Hill Havurah produces podcast for the pandemic

Rabbi Hannah Spiro, of Hill Havurah (bottom), interviews congregant Catherine Sherman, a high school senior who’s been attending the recent protests. (Photo courtesy of Rabbi Hannah Spiro)

Like congregations everywhere, Hill Havurah in Washington has relocated to Zoom. But Rabbi Hannah Spiro wanted to do something more.

“We really felt bad that as a Jewish community that all we had to offer was more looking at a screen,” Spiro said. “And people were already spending a lot of time looking at screens for work, for school, for socializing. And now that people were doing it on Shabbat, and for any other chavurah engagements, just felt a little bit sad.”

So the Capitol Hill neighborhood-based chavurah challenged itself to invent a way to connect to its congregants — away from screens. And as Spiro happens to be a fan of podcasts, she decided to create one for this purpose.

But while passionate, the rabbi lacked experience. Enter Jessica Smith, a chavurah member with more than 13 years of work at NPR under her belt. She had the knowledge and know-how to make Spiro’s podcast a reality.


“At NPR, you’re always part of a bigger team. So you always have small slices,” Smith said. “But here I get to be editor and producer. So it’s really great.”

The Hill Havurahdcast premiered in late March with each of the nearly dozen episodes featuring highlights from a Zoom interview between Spiro and a congregant. Episodes are released weekly and run between 17 and 30 minutes in length. Conversation topics include social life, work, and spirituality amid the pandemic.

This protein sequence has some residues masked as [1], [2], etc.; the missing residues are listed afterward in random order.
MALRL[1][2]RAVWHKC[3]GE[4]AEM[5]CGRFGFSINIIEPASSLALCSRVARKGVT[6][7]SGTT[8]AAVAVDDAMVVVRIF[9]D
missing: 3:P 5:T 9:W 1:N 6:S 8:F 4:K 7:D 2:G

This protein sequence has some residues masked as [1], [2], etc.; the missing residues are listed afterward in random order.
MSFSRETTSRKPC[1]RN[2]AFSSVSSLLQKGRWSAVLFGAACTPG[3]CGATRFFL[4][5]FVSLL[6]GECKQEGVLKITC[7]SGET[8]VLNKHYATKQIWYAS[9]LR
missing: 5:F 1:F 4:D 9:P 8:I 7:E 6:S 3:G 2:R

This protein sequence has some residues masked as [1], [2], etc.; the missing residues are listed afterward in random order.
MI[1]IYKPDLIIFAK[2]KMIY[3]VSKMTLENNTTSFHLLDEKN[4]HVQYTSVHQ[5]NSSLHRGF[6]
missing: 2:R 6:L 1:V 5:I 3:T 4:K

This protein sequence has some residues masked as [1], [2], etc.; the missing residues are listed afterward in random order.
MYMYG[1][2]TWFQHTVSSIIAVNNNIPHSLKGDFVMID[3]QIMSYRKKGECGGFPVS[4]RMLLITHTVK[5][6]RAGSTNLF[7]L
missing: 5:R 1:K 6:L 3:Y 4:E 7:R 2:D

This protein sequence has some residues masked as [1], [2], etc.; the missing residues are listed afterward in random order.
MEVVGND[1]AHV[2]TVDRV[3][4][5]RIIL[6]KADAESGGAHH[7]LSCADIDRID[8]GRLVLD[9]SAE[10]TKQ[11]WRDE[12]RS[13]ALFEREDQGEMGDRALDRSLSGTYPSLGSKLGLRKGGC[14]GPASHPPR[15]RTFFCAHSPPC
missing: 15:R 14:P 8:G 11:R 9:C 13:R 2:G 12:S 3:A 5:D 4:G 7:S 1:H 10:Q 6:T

Smith described Spiro as a “wonderful conversationalist” who has the ability to connect with others. She’s enjoyed her time editing each hour-long interview down to the heart of each conversation. Interviews are conducted two weeks before release on Apple Podcasts, Spotify, Stitcher and TuneIn. Separately, Spiro records the episode’s intro and outro, which feature music created by Spiro herself.

One of the joys of interviewing for Spiro is getting to learn more about the lives of her congregants and connecting to them personally and intimately. Her goal with each subject is to make them feel honored, respected and part of the community.

“I feel like I’ve been getting to know people who I already knew, but just in different ways,” Spiro said. “I think it’s a little bit less creepy than Googling someone.”

Interviewees so far have included medical personnel, an airline flight attendant and a Washington Examiner political correspondent. For Havurahdcast #10, Spiro interviewed Hill Havurah founder Sig Cohen and Brenda Richardson. The two are members of Cross River Dialogue, a group consisting of members of the local African American and Jewish communities who meet regularly to share experiences and support one another. The conversation centered on the pandemic, police brutality and social inequity.

“And that was a really cool episode,” Spiro said.

While the quarantine will eventually pass, it appears the podcast will be here to stay, at least for the near future. Spiro said she doesn’t see herself taking a break from the project anytime soon, and neither does Smith.

“My goal is just to keep doing it,” Smith said. “And hopefully keep doing it even when the shutdown is over, just have more people listen, and get more feedback and to improve it. And also to find ways to be more creative as well.”

Spiro shared similar thoughts on her hopes for the podcast moving forward.

“I want [the community] to feel like that there is something special coming to them every Tuesday. I feel like people deserve as many special moments as possible these days when times like just blend together, and it’s really hard.”

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